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Does the growth in EU numbers affect opportunities for Scots?

August 15, 2014

This post identified that the recent UCAS figures showed a particularly rapid rise in the number of EU-domiciled students accepted onto courses in Scotland, at least at this stage.  This piece in The Herald has picked up the same point.  It notes that these students are in competition with Scots for free tuition places here, but adds:

However, the figures from the Universities and Colleges Admissions Service (Ucas) show no signs that Scots are being pushed out with record numbers already accepted.  Nearly 26,600 Scottish-domiciled students have secured a place to study in Scotland – an increase of four per cent compared to 2013.

A spokeswoman for Universities Scotland, which represents university principals, said: “These students compete with Scottish peers – but it’s important to keep the increase in perspective. “The increase in EU students is dwarfed by increased numbers of Scots placed this year which is close to three times the increase of EU students we have seen.”

This post questions the proposition that the rising number of accepted Scots means no other Scots are being displaced by the growth in EU numbers.

The number of accepted Scots is rising (by 3.7% for all Scots who applied for a place through UCAS, compared to this point last year, and 4.1% just looking at Scots in Scotland who benefit from free tuition).  Moreover, acceptances are rising faster for now than the 2% increase in applications from Scotland this year.

However, in 2013 the acceptance rate for young Scots was only 75%: that is, a quarter of 18 year-old applicants did not get a place.   There may be arguments to be had about what the “right” rejection rate should be,  but we do know that  acceptance rates in Scotland have fallen in recent years. Between 2004 and 2009 they ran at around 80%, fell to 73% in 2011 and only slowly rose again after that.  Last year, they were still substantially lower  than those in England or Wales, which sit either side of 85%, though  Northern Ireland is also on 75%.  See  Table 15 UCAS end of cycle report 2013 (pdf) (2185.6KB).

So even if absolute numbers are growing, that’s against the backdrop of a relatively large (whether in historic or cross-UK terms) gap between available places and demand in Scotland.  Also, if the most recent UCAS figures hold, and there is less growth in those going out of Scotland to study, by definition acceptances in Scotland need to increase simply to accommodate the increased demand for a place in-country.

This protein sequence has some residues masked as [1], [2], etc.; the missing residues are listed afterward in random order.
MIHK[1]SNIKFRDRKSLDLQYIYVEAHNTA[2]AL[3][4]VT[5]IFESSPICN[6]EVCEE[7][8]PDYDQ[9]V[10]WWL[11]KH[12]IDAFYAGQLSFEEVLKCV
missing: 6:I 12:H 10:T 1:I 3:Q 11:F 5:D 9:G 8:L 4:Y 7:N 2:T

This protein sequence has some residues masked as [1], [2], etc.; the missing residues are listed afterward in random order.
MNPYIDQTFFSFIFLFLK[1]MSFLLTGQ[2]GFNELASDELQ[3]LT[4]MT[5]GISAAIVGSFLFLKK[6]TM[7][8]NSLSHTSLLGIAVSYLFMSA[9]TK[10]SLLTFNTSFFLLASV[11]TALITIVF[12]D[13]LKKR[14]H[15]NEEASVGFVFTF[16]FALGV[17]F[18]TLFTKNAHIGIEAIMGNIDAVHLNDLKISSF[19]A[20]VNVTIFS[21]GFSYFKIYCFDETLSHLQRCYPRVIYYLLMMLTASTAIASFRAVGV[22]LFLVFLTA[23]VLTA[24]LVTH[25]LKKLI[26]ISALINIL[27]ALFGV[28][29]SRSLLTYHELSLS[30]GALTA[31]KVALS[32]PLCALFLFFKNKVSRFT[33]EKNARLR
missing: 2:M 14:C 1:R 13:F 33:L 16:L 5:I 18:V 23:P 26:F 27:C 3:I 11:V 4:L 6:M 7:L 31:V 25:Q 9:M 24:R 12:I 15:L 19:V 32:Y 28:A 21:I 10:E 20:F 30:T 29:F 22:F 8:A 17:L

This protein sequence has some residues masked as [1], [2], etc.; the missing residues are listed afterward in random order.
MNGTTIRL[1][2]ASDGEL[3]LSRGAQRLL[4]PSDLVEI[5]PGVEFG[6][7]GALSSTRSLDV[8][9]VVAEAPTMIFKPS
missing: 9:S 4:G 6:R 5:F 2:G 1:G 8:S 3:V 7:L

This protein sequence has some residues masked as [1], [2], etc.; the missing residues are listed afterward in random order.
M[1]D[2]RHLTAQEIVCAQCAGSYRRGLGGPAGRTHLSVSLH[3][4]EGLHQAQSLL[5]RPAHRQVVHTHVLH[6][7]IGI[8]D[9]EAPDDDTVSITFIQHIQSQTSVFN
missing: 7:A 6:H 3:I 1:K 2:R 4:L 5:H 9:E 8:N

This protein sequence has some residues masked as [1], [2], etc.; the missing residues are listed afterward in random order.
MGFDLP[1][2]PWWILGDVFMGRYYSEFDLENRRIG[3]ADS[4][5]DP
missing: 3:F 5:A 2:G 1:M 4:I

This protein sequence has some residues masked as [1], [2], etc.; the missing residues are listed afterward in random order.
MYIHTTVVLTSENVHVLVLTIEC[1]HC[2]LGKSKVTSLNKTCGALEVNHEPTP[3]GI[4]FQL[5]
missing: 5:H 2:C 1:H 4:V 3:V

There is also a widening access issue. Some 3,000 extra places were announced for the current year with a specific emphasis on widening access. If one-quarter of any growth in student numbers goes to EU students then this growth is not benefiting young people from disadvantaged backgrounds in Scotland as much as intended.  UCAS early analysis by background (the POLAR 2 document) showed Scotland doing well at this stage on improving the percentage of acceptances from the lowest participation neighbourhoods (up 13% this year, second only to Wales on 17%), but it was still showing the largest gap in the UK in the share of acceptances between the lowest and highest participation neighourhoods. More generally, the more mobile students are internationally, the more likely they are to be from relatively advantaged backgrounds in their own country.  The existing social mix of universities is more likely to be reinforced than changed as EU numbers grow.

A diverse, international student body is a good thing.  But unless all the rejected Scots simply were not deemed good enough for a university place at all, EU students must be displacing Scots and the more EU students there are, the less well the system can accommodate local demand.

In 2012-13, the 13,385 EU students represented 10% of the SAAS caseload: see here (NB the figure of £24m shown for spending on this group is only the cost to SAAS and does not include funding channeled through the Scottish Funding Council, which will be two to three times as much again).  The equivalent figure a decade ago was 5,865,   5% of the total. The 7,520 additional EU students represent just over half the total growth in numbers supported by SAAS over the period: that is, there are as many extra EU students as extra Scots, compared to 2004-05.  In the most recent UCAS figures, 15 EU students have been accepted for a place for every 100 Scots.  The UK average is 6 per 100 (just 3 per hundred in Northern Ireland).

Wales and Northern Ireland are  seeing a similar rate of growth in EU numbers, a slightly higher percentage in fact, but from a much lower base, so that any displacement effects are at the margins. In Scotland, by contrast, there are now enough  fully-funded EU students to fill a decent-sized university, with their numbers growing each year.

So it’s worth acknowledging that the issue of “fee refugees” and displacement which has been so prominent in the constitutional debate is not a theoretical one, but one which Scottish applicants to university are already dealing with and the limits to which we simply do not know.



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